A woodland love affair

20 November 2014
Hits: 48525 Written by Sacha Kenny | Images by Sacha Kenny
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Sacha Kenny chats to Wellington artist Asher Boardman whose detailed work takes inspiration from the wilderness and mountains that surround her charming home



Meeting artist Asher Boardman at her Akatarawa Valley home is like stepping into an enchanted fairytale. Down a long tree-lined driveway, Asher’s cute A-frame home, which she shares with her partner and young son, is set in a beautiful garden, surrounded by trees and banked by the Tararua mountain range and Hutt River - on which they enjoy a private sandy beach.  

Sitting at the kitchen table it’s easy to see where Asher’s inspiration comes from – looking out the window one's mind easily wanders out over the ranges and joins the woodland creatures Asher loves to draw.

Asher, who has a Visual Arts degree from WelTech, combines geometric shapes, woodland animals and detailed patterns to create beautifully detailed, mono-tone images using Indian ink and acrylic paint on, primarily, a wood-panel canvas.

“I like geometrics and I like the idea behind it, you know it’s more man-made, un-natural. It’s like a contrast to the natural environment, that’s kind of where my theme comes into it. I don’t really use New Zealand animals much, my work has more of a world-wide view. I like foxes and woodland creatures. I just love them, how can you not love foxes?”

Asher’s current work focuses on the concept of human interference in an animal’s world. Having approached this theme from the perspective of an animal trying to survive in a world where its habitat is forever changing due to humans, Asher uses geometric shapes to create contrast alongside the organic forms she uses to represent nature.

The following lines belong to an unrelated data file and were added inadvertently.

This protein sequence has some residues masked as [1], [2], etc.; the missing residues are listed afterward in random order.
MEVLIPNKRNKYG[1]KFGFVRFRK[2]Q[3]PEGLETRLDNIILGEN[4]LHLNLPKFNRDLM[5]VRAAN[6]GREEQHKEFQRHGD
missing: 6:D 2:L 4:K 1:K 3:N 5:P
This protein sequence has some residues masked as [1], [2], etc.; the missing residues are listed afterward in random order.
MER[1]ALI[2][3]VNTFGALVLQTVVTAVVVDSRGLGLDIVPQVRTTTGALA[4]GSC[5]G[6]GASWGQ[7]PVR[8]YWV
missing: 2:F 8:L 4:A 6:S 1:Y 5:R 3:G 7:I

“I started looking at how the animals are lost in the space within the image. The animals in my work are often submerged in a foreign world of harsh contrast, black and white patterns and objects that don't normally appear in an animal’s natural habitat. The use of black or white animal silhouettes represents their presence, or lack of, as they gradually disappear from their natural landscape as it is destroyed to make way for human developments. 

“The geometric patterns represent human interference in an animal’s world - how we’ve been making it harder for them to procreate, live and survive."

“It’s a theme I’m not only passionate about but I’m also really enjoying. I’d really like to develop this idea further and see where it goes.”

A two-year veteran of the NZ Art Show, Asher is excited to be part of the 2015 show which will run over the weekend of 19 -21 June at Wellington’s TSB Bank Arena.

To view more of Asher’s work visit her website

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